It's A Long Way To The Top

Watching another fine season of NCAA basketball come to a close, culminating in yet another wonderful edition of "March Madness," an undeniable conclusion emerges... it's a long way to the top.

With the crowning of the NCAA national champion, it is appropriate to reflect back on the season that was and take stock of the Mountaineer program. For our Mountaineers, the season was obviously a rebuilding one -- perhaps the biggest rebuilding job in the history of the program -- coming as it did on the heels of the worst season ever. A near .500 finish, even with the seemingly inevitable first round loss in the Big East tournament, is regarded as a successful season -- and legitimately so, given the ruined state of the program Coach Beilein and staff took over and the youth, inexperience and general lack of "Big East-quality" strength and power they inherited.

None of which is intended to demean. To the contrary, the coaching staff clearly demonstrated their ability to teach and prepare, and the young men played with a sense of selflessness combined with a never-quit attitude.

Certainly, the victories over Florida and Tennessee were the high marks of the season -- coming as they did early in the season when the team executed Beilein's motion and passing offense almost flawlessly. But as the season wore on, the team's general lack of strength became all too apparent. Usually, you would expect a team to improve as the season goes along, but such was not the case for the 2002-2003 Mountaineers.

Their passing steadily deteriorated, turnovers per game increased and their shooting percentage dropped. Such is the result when you are undermanned in the rough and tumble Big East, where guard play and interior strength are coveted equally. They simply ran out of gas.

It's a long way to the top...

What does the future hold for our Mountaineers? None of us has a crystal ball -- at least, not an accurate one -- so who can say for sure? But certainly, there is much effort and hard work yet to be accomplished. The players must get stronger and gain experience in Beilein's system. The coaching staff must adjust their recruiting to meet the needs of competing in the Big East and that means a dominating Big East-style Center, even if that means only four players on the court can hit the trey-bomb.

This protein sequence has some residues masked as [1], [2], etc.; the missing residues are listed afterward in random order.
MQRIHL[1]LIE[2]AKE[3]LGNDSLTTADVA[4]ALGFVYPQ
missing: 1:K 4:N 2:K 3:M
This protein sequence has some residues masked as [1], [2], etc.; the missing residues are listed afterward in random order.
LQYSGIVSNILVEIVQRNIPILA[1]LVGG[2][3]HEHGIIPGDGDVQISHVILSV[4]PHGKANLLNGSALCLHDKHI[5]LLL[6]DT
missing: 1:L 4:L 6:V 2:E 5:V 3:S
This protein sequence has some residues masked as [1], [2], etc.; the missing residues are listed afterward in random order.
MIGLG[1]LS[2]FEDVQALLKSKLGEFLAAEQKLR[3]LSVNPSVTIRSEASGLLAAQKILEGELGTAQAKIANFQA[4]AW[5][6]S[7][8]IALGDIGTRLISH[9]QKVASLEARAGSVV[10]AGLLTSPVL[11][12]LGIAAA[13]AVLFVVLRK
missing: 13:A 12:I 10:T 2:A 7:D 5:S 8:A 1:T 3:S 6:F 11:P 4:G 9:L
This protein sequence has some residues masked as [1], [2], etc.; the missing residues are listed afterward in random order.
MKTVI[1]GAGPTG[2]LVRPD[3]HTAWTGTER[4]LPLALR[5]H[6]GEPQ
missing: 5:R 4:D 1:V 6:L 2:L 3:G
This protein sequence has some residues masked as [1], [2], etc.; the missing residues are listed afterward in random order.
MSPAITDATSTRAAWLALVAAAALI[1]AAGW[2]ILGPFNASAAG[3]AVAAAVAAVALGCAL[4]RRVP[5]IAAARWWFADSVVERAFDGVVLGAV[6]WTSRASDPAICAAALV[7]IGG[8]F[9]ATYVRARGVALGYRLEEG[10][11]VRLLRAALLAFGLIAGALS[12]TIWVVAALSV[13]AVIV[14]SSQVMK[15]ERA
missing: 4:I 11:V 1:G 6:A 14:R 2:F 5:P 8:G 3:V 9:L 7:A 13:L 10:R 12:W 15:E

Yet, even if these are accomplished, there is still the rest of the powerful Big East to contend with -- where this season all four NCAA tournament teams reached the "sweet sixteen," the Syracuse Orangemen won the national championship (in their third attempt), and St. Johns and Georgetown faced each other in the NIT finals.

The traditional Big East powers -- UConn, Syracuse, Georgetown, etc., will continue to populate their rosters plumb full of high school All-Americans. Same goes for the traditional top 20 powers. But let's admit, like it or not, that WVU hasn't been a national power for quite some time. When last did WVU reach the Final 4? How many times since the fabled Jerry West era has WVU reached the "sweet sixteen?" How many times since that glorious era have they reached the semi-finals of the NIT? You can count the sum total of all the above on one hand without using the same finger twice.

It's a long way to the top...

WVU, and most of the programs which strive to fill-out the remainder of the 65 team field of the NCAA tournament and the other 32 in the NIT, attract one, sometimes two and rarely three "star" players to their roster at any given time. They are at an immediate disadvantage against the likes of Duke or Kentucky. The wonderful thing about March Madness is that a single player can indeed carry a team for a game or two. But rarely can they carry a team through the 6-game streak necessary to run the tournament.

It's a long way to the top...

Now, you might think I'm a pessimist or just out to stir the pot. You would be wrong. I'm actually excited about this program, about this coaching staff and where I can see the program heading. But as much as I would like to see it return to national prominence -- become a consistent top 20 performer -- I realize that there is still much to accomplish along the way; much that might not be accomplished. So I temper my expectations with this one undeniable fact -- a fact which is not just specific to West Virginia:

It's a Long Way to the Top [If You Wanna Rock 'n' Roll.]


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